Every month, the small alternative school for at-risk youth where I worked as a young man ran a “recovery” group. This group was for those students in active recovery from drug and alcohol addiction. This always included some whose recovery wasn't quite “active,” but were seriously contemplating sobriety none-the-less.
I had only been working there a few months. After co-facilitating one of these groups for the first time, I was processing with my supervisor. She asked me what I thought. I shared some impressions, none of which were particularly interesting.
Next, she asked me about one of the students who had talked at length about how the school had helped him get clean and the wonderful new world of sobriety now before him. I shared that the student’s story was inspirational. It was clear that the staff were making a big impact in these kids’ lives.
My supervisor nodded slowly. Then she said, “Yeah well, that student is totally lying. I bet he hasn’t had a sober day in the past two weeks.”
“I don’t know…”, I said tentatively. “That was a pretty powerful story he told. I don’t think someone could fake that.”
My supervisor smiled a bit and nodded again and said, “I want you to talk to him.”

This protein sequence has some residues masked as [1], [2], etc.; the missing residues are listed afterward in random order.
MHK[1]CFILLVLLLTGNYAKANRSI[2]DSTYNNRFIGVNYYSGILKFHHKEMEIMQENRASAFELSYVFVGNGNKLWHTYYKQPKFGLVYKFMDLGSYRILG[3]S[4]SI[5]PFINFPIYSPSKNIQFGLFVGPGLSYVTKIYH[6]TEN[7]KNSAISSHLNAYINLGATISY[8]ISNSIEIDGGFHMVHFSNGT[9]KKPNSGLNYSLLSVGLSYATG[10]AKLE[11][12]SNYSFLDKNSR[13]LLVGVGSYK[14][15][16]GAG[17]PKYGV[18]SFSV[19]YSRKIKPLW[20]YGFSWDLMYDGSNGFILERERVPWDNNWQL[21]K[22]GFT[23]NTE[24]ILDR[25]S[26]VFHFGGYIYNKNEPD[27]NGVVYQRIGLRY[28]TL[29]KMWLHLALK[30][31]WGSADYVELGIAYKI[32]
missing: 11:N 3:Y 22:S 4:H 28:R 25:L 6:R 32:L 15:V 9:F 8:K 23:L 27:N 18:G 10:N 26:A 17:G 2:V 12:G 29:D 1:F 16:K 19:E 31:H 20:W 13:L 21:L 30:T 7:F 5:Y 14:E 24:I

“Okay. What do you want me to say?” I asked cautiously.
“Just look him in eye and tell him that he needs to get honest.”
“Then what?” I asked.
“Then don’t say anything else. Just be silent,” my supervisor instructed me.
“That’s it?” I asked.
“That’s it.” I was told.
I thought that my supervisor must be crazy. This student just poured his heart out in group talking about the changes in his life and profusely thanking the staff for their help. Now, I’m being asked to call him a liar and start grilling him for information about supposed drug use, about which I have no proof?
Yes, that’s precisely what I was being asked to do. So, I did it. Begrudgingly.
I walked down the hall to the English classroom and asked if I could speak to the young man. Once we were away from the class and in a quiet office, I did as I was instructed.
After an awkward pause I said, “Simon, I need you to get honest.”